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RE: New scenario for testing PF#4, I come from a land Down Under

 
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RE: New scenario for testing PF#4, I come from a land D... - 6/17/2021 7:59:09 PM   
Gunner98

 

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From: The Great White North!
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quote:

I guess you anticipate most players will abandon any moral pretenses and bomb the East Timorese to defeat the Evil Empire.


"War makes strange bedfellows." So my assumption was that most would opt for a militarily convenient solution. From a game perspective I think it balances out:

Pro:
1) eventually getting rid of all those No-Nave zones which makes your critical task easier and more achievable
2) gaining the intelligence network that Indonesia has (MPA, patrol boats, radars etc)
3) emergency basing of some assets
4) something to do with those F/A-18s that, when this option pops up, don't have a real task

Cons:
1) the political and moral cost which is represented by a whopping 500 VP
2) you don't get all the advantages immediately, you have to earn them - by bombing the East Timorese C2 network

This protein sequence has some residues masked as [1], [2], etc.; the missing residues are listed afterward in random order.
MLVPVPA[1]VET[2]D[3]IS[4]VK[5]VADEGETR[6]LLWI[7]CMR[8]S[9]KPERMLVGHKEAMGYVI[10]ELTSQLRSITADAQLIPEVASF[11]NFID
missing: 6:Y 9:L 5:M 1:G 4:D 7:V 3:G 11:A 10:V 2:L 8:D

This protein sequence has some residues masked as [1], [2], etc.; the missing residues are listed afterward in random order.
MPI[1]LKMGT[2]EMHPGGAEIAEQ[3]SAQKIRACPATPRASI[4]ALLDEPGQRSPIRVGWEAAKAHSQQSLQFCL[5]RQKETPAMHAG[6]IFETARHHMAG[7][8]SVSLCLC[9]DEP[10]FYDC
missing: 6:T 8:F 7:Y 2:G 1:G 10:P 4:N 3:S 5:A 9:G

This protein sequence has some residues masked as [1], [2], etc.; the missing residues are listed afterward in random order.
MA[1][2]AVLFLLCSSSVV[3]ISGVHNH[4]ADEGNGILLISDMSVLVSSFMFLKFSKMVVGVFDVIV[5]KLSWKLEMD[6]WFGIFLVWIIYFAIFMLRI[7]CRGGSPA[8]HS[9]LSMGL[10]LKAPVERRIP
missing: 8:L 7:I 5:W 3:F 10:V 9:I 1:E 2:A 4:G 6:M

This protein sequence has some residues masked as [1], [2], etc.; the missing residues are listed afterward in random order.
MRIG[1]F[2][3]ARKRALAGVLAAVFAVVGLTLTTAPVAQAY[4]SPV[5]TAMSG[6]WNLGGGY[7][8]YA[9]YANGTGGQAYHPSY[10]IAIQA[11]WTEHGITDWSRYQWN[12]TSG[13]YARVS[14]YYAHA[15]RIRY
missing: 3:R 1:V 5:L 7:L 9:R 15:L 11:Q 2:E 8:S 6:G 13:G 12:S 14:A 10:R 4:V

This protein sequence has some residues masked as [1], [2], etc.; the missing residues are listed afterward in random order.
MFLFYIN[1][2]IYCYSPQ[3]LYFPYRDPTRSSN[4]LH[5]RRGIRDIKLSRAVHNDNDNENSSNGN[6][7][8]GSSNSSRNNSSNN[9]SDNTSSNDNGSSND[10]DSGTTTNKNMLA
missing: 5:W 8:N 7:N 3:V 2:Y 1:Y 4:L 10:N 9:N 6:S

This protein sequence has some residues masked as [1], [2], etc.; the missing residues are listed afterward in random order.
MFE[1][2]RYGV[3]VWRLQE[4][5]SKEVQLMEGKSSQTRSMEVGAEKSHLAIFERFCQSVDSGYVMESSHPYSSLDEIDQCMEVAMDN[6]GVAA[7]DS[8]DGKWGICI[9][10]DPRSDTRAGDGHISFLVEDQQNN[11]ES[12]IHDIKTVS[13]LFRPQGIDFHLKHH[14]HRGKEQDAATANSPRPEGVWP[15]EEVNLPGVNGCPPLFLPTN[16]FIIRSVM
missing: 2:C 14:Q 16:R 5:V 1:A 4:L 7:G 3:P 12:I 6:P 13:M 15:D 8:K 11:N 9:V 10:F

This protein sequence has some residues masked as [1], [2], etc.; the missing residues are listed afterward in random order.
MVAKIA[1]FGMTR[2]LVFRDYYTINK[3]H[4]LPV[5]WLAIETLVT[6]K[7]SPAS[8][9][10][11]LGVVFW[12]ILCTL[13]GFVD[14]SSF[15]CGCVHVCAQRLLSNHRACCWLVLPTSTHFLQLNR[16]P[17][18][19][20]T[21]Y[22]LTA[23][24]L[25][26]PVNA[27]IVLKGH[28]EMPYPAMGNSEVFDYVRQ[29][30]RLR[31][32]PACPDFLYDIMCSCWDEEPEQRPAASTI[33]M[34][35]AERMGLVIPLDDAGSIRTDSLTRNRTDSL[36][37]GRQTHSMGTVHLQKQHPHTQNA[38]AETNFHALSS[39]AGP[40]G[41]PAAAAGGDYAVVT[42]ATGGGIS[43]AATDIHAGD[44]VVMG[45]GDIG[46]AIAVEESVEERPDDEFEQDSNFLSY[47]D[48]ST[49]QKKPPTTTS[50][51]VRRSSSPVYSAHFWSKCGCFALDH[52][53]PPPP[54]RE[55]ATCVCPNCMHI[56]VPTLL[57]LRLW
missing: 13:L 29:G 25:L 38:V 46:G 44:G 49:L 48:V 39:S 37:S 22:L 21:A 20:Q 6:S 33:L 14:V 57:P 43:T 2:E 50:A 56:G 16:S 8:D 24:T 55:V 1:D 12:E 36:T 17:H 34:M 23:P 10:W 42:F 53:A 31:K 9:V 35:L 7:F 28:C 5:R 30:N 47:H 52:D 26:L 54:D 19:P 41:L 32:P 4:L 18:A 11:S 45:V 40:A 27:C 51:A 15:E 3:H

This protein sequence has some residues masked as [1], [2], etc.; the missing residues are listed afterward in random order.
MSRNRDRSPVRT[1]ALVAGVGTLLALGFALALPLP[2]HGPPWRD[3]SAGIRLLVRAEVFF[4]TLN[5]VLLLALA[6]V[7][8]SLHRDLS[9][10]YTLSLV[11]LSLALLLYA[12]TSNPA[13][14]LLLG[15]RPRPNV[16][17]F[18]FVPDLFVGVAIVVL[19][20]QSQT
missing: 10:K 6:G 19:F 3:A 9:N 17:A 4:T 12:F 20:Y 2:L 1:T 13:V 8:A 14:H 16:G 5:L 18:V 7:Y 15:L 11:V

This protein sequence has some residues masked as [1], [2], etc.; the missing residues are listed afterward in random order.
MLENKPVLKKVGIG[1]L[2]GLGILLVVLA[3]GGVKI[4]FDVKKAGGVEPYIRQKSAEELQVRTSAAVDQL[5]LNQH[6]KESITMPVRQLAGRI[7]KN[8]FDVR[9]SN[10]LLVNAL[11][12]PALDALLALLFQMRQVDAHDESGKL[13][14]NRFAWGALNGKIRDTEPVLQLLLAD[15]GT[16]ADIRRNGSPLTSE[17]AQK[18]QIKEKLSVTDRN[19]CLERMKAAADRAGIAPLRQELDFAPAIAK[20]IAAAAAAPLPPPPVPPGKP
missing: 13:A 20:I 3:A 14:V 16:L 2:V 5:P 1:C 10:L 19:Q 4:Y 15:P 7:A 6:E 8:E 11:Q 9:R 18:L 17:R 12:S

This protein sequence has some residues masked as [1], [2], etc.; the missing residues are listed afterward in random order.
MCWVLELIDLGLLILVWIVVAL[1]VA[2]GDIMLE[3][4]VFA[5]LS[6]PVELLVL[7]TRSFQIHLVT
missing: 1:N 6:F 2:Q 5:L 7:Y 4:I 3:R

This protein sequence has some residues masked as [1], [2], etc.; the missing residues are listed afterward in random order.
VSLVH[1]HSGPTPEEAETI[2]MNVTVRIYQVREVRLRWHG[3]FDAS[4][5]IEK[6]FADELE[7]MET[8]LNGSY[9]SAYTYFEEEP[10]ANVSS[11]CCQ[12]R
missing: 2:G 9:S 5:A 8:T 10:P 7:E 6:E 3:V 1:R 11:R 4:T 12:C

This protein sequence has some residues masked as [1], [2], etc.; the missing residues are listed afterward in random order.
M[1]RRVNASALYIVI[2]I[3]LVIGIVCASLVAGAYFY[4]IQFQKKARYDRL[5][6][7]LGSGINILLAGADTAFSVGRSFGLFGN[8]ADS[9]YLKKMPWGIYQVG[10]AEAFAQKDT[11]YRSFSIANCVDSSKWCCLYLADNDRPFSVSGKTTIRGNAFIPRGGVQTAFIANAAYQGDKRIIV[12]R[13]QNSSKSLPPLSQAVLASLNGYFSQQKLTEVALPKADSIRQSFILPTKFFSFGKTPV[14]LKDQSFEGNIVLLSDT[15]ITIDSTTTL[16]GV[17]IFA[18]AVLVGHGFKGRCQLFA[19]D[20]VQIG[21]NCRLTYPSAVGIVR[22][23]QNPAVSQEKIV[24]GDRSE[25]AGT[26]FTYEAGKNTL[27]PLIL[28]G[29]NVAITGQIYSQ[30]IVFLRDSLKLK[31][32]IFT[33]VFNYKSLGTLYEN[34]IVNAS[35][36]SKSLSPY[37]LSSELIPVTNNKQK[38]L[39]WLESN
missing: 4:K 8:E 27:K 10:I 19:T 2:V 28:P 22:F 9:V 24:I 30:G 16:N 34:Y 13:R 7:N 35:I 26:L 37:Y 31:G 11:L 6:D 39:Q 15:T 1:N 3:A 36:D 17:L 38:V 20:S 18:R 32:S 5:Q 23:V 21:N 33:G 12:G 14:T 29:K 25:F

3) each of the targets is surrounded by civilian and NGO/IO elements which will cost you VPs if you hit them

From a game perspective your F-18 will have another potential role soon enough and that will cause friction, but not having the NNav zones to deal with will help. The VP cost is largely dissipated over time but the player does not know by how much.

As scenario designer, I think my job is to give players dilemmas and decisions to solve without passing judgment. There are consequences to both choices.

As a story teller; follow on scenarios and the book will assume that the Indonesian option was chosen, either here or later.

Hope that help understand my thought process.


_____________________________

Check out our novel, Northern Fury: H-Hour!: http://northernfury.us/
And our blog: http://northernfury.us/blog/post2/
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(in reply to tylerblakebrandon)
Post #: 31
RE: New scenario for testing PF#4, I come from a land D... - 6/18/2021 12:27:16 AM   
tylerblakebrandon

 

Posts: 108
Joined: 5/11/2020
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quote:

ORIGINAL: Gunner98

quote:

I guess you anticipate most players will abandon any moral pretenses and bomb the East Timorese to defeat the Evil Empire.


"War makes strange bedfellows." So my assumption was that most would opt for a militarily convenient solution. From a game perspective I think it balances out:

Pro:
1) eventually getting rid of all those No-Nave zones which makes your critical task easier and more achievable
2) gaining the intelligence network that Indonesia has (MPA, patrol boats, radars etc)
3) emergency basing of some assets
4) something to do with those F/A-18s that, when this option pops up, don't have a real task

Cons:
1) the political and moral cost which is represented by a whopping 500 VP
2) you don't get all the advantages immediately, you have to earn them - by bombing the East Timorese C2 network
3) each of the targets is surrounded by civilian and NGO/IO elements which will cost you VPs if you hit them